On Tuesday morning, Mike Totten of Brookswood was just finishing the latest round of shovelling his driveway, and knocking icicles off his house.
“I could be done with it!” he said of the repeated snowstorms that have hit Langley since December.
The family doesn’t have a snowblower, he said.
“We’ve been considering it, oh Lord, we’ve been considering it!”
Totten is one of thousands of Langley residents who spent the weekend through the middle of the week digging out and dealing with the disruptions of a series of snowstorms.
With more snow and possibly freezing rain expected for Wednesday, locals and officials were preparing for one more blast of winter before warmer temperatures arrived.
Langley’s public and private schools were closed on Monday and Tuesday. On both days, the decision was made the evening before to hold a snow day.
District spokesperson Ken Hoff said the decision was based on the fact that facilities workers just didn’t have enough time to clear all the school parking lots, driveways, and sidewalks.
There is a possibility of early dismissal if weather turns bad in the middle of a school day, Hoff said. If that happens, students would be supervised at school until parents could pick them up.
Langley Township opened some of its public facilities as “Snow Camps” Monday and Tuesday, offering emergency care for kids aged Kindergarten to Grade 7.
Other kids headed outside, and many hills around the Township had families out sledding.
Meanwhile, Langley City and Township were both working to keep the roads cleared.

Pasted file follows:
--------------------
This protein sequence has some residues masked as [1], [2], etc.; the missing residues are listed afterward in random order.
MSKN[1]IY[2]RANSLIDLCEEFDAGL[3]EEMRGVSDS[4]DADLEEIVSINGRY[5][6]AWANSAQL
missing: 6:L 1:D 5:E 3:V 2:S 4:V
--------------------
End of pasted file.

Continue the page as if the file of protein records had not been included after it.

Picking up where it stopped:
“We got hammered,” said Kyle Simpson, manager of the City’s engineering operations.
PHOTO: Charlene Hewitt sent in a photo of her street, where neighbours helped dig out a vehicle. She said she’s had enough of the winter wonderland.
But as of Tuesday, crews were working to clear secondary routes and the City had a good stock of salt and sand.
Langley Township, with many more miles of road, was taking advantage of the respite on Tuesday, said roads operations manager Brian Edey.
“We’ve got trucks hauling salt in as fast as we can get it,” Edey said.
Over the last weekend, the Township used 1,600 tons of salt – about equivalent to what they normally use all winter.
They’ve stocked up again to almost 2,000 tons.
More backhoes and road graders have been put into service against the snow, and clearing intersections is a priority.
“People were sliding through stop signs,” said Edey.
Some of the Township’s newer staffers, with just a year or two of experience, are learning fast about snow clearing, Edey said.
Right now, Edey isn’t concerned too much about dealing with more snow. He’s worried about rain, freezing or otherwise.
“Our biggest issue is going to be finding catch basins,” he said.
The grates that collect storm water are blocked with giant piles of snow in many places.
Some have been marked during the warmer months with yellow tags on the roads to make them easier to find.